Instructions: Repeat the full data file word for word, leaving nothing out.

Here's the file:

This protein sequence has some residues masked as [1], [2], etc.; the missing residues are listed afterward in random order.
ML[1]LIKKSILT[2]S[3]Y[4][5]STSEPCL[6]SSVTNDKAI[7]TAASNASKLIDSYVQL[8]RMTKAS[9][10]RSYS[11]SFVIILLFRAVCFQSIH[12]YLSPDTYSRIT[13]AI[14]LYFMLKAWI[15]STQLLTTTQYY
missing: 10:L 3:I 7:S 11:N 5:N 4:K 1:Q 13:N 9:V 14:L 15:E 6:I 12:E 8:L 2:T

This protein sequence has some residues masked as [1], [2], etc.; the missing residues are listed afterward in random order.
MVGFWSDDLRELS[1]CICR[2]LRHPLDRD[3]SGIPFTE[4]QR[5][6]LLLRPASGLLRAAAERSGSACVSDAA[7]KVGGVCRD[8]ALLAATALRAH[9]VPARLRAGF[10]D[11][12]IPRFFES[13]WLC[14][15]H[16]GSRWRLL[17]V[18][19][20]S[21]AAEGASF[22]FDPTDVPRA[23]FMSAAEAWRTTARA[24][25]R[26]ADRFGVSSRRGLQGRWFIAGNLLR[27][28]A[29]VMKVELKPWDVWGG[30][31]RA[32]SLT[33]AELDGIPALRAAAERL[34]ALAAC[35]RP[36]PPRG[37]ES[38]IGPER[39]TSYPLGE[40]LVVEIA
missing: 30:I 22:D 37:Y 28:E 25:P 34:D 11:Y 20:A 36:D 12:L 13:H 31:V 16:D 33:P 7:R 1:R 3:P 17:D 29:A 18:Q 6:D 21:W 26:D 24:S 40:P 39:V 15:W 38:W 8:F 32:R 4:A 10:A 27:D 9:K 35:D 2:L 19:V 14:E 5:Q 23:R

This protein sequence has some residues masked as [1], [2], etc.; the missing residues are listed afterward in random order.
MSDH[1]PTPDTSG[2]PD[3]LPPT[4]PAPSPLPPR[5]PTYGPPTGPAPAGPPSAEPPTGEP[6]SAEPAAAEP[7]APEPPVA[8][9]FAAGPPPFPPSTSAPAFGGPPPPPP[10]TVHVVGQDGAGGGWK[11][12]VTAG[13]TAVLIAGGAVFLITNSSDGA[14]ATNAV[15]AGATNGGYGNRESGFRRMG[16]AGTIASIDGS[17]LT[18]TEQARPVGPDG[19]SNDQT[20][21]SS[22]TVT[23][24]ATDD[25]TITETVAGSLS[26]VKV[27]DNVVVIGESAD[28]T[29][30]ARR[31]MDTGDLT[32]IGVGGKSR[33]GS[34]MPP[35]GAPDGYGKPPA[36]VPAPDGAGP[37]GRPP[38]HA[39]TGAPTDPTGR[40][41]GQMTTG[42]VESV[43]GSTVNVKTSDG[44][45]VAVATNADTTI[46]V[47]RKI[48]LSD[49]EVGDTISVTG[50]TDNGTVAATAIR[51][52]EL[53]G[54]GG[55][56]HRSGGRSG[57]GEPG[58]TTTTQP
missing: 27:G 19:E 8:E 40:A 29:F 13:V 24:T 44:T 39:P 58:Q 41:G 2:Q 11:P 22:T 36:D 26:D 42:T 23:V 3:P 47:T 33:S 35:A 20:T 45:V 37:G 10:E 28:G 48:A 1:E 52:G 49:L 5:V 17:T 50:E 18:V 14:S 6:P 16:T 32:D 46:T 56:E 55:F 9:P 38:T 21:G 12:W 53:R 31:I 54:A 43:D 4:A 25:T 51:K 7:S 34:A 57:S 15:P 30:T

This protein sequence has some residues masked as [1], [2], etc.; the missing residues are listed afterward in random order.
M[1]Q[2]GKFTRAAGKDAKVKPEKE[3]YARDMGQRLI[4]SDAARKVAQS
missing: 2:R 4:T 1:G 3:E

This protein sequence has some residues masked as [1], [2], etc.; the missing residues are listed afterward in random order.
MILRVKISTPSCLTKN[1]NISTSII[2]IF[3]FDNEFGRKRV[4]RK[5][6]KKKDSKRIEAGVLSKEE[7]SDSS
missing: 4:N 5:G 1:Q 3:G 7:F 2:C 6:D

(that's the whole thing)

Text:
This protein sequence has some residues masked as [1], [2], etc.; the missing residues are listed afterward in random order.
ML[1]LIKKSILT[2]S[3]Y[4][5]STSEPCL[6]SSVTNDKAI[7]TAASNASKLIDSYVQL[8]RMTKAS[9][10]RSYS[11]SFVIILLFRAVCFQSIH[12]YLSPDTYSRIT[13]AI[14]LYFMLKAWI[15]STQLLTTTQYY
missing: 10:L 3:I 7:S 11:N 5:N 4:K 1:Q 13:N 9:V 14:L 15:E 6:I 12:E 8:L 2:T

This protein sequence has some residues masked as [1], [2], etc.; the missing residues are listed afterward in random order.
MVGFWSDDLRELS[1]CICR[2]LRHPLDRD[3]SGIPFTE[4]QR[5][6]LLLRPASGLLRAAAERSGSACVSDAA[7]KVGGVCRD[8]ALLAATALRAH[9]VPARLRAGF[10]D[11][12]IPRFFES[13]WLC[14][15]H[16]GSRWRLL[17]V[18][19][20]S[21]AAEGASF[22]FDPTDVPRA[23]FMSAAEAWRTTARA[24][25]R[26]ADRFGVSSRRGLQGRWFIAGNLLR[27][28]A[29]VMKVELKPWDVWGG[30][31]RA[32]SLT[33]AELDGIPALRAAAERL[34]ALAAC[35]RP[36]PPRG[37]ES[38]IGPER[39]TSYPLGE[40]LVVEIA
missing: 30:I 22:D 37:Y 28:E 25:P 34:D 11:Y 20:A 36:D 12:L 13:H 31:V 16:D 33:P 7:R 1:R 3:P 17:D 29:A 18:Q 6:D 21:W 26:D 24:S 40:P 39:V 15:W 38:W 8:F 32:R 4:A 10:A 27:D 9:K 35:D 2:L 19:V 14:E 5:Q 23:R

This protein sequence has some residues masked as [1], [2], etc.; the missing residues are listed afterward in random order.
MSDH[1]PTPDTSG[2]PD[3]LPPT[4]PAPSPLPPR[5]PTYGPPTGPAPAGPPSAEPPTGEP[6]SAEPAAAEP[7]APEPPVA[8][9]FAAGPPPFPPSTSAPAFGGPPPPPP[10]TVHVVGQDGAGGGWK[11][12]VTAG[13]TAVLIAGGAVFLITNSSDGA[14]ATNAV[15]AGATNGGYGNRESGFRRMG[16]AGTIASIDGS[17]LT[18]TEQARPVGPDG[19]SNDQT[20][21]SS[22]TVT[23][24]ATDD[25]TITETVAGSLS[26]VKV[27]DNVVVIGESAD[28]T[29][30]ARR[31]MDTGDLT[32]IGVGGKSR[33]GS[34]MPP[35]GAPDGYGKPPA[36]VPAPDGAGP[37]GRPP[38]HA[39]TGAPTDPTGR[40][41]GQMTTG[42]VESV[43]GSTVNVKTSDG[44][45]VAVATNADTTI[46]V[47]RKI[48]LSD[49]EVGDTISVTG[50]TDNGTVAATAIR[51][52]EL[53]G[54]GG[55][56]HRSGGRSG[57]GEPG[58]TTTTQP
missing: 27:G 19:E 8:E 40:A 29:F 13:V 24:T 44:T 39:P 58:Q 41:G 2:Q 11:P 22:T 36:D 26:D 42:T 23:V 3:P 47:T 33:S 35:A 20:T 45:V 37:G 10:E 28:G 48:A 1:E 52:G 49:L 5:V 17:T 50:E 18:V 14:S 6:P 16:T 32:D 46:T 56:E 55:F 9:P 38:T 21:G 12:W 53:R 31:I 54:A 43:D 4:A 25:T 51:K 7:S 34:A 57:S 15:P 30:T

This protein sequence has some residues masked as [1], [2], etc.; the missing residues are listed afterward in random order.
M[1]Q[2]GKFTRAAGKDAKVKPEKE[3]YARDMGQRLI[4]SDAARKVAQS
missing: 2:R 4:T 1:G 3:E

This protein sequence has some residues masked as [1], [2], etc.; the missing residues are listed afterward in random order.
MILRVKISTPSCLTKN[1]NISTSII[2]IF[3]FDNEFGRKRV[4]RK[5][6]KKKDSKRIEAGVLSKEE[7]SDSS
missing: 4:N 5:G 1:Q 3:G 7:F 2:C 6:D